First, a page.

Saturday, 29 May 2010

Dover Beach by Matthew Arnold

I thought I'd do something a little different today and read one of my favourite poems for you. It's called Dover Beach and is written by Matthew Arnold in 1867 - I discovered it when I read Ian McEwan's Saturday. I love the way it sounds and although there are several great recordings of it already on Youtube, I wanted to add my own. Besides, it would be lazy to pinch someone else's recording!

I hope you enjoy!


By Matthew Arnold

The sea is calm tonight,
The tide is full, the moon lies fair
Upon the straits; on the French coast the light
Gleams and is gone; the cliffs of England stand,
Glimmering and vast, out in the tranquil bay.
Come to the window, sweet is the night air!
Only, from the long line of spray
Where the sea meets the moon-blanched land,
Listen! you hear the grating roar
Of pebbles which the waves draw back, and fling,
At their return, up the high strand,
Begin, and cease, and then again begin,
With tremulous cadence slow, and bring
The eternal note of sadness in.
Sophocles long ago
Heard it on the Agean, and it brought
Into his mind the turbid ebb and flow
Of human misery; we
Find also in the sound a thought,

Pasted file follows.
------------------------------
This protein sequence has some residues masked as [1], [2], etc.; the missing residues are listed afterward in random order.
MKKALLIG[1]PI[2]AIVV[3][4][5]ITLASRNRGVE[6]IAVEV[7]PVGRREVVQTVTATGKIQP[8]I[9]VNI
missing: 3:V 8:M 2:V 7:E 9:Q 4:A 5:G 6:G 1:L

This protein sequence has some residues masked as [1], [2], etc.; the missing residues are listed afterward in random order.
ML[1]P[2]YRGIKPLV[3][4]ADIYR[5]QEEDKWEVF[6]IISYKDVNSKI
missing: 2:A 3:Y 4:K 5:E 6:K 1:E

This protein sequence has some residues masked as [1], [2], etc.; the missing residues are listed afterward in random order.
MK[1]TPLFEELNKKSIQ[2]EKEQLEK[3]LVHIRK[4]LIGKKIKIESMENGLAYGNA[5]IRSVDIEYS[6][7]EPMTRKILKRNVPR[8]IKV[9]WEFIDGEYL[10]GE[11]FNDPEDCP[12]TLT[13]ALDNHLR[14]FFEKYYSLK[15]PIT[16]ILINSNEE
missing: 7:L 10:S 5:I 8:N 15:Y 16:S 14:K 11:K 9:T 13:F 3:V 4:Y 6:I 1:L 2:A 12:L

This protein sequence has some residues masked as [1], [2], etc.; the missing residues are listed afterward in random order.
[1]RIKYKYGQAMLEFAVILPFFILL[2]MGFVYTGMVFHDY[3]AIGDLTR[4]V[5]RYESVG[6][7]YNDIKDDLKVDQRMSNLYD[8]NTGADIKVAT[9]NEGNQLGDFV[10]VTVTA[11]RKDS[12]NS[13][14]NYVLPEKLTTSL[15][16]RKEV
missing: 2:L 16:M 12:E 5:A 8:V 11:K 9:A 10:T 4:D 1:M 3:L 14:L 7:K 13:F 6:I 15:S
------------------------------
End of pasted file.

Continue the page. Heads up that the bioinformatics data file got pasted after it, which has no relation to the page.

Hearing it by this distant northern sea.
The Sea of Faith
Was once, too, at the full, and round earth's shore
Lay like the folds of a bright girdle furled.
But now I only hear
Its melancholy, long, withdrawing roar,
Retreating, to the breath
Of the night wind, down the vast edges drear
And naked shingles of the world.
Ah, love, let us be true
To one another! for the world, which seems
To lie before us like a land of dreams,
So various, so beautiful, so new,
Hath really neither joy, nor love, nor light,
Nor certitude, nor peace, nor help for pain;
And we are here as on a darkling plain
Swept with confused alarms of struggle and flight,
Where ignorant armies clash by night.


  1. You're English you say (The Queen and I JE)? Sounds like an Aussie accent or...

  2. Cinderess - haha yes you've busted me. I am originally English (left when I was 12) then lived in NZ for 14 years before relocating to Taiwan. Hence the accent - sometimes I sound more English, other times very Kiwi. Apparently this recording caught me in my "downunder mood"!

    Thanks for listening and the comment :)

  3. Definitely Kiwi! Lovely poem and it was so fun to get to hear you read it!

  4. Thanks Lisa! My favourite NZ poet has given me permission to record one of her poems for this blog so I'm really excited about that.... watch this space! :D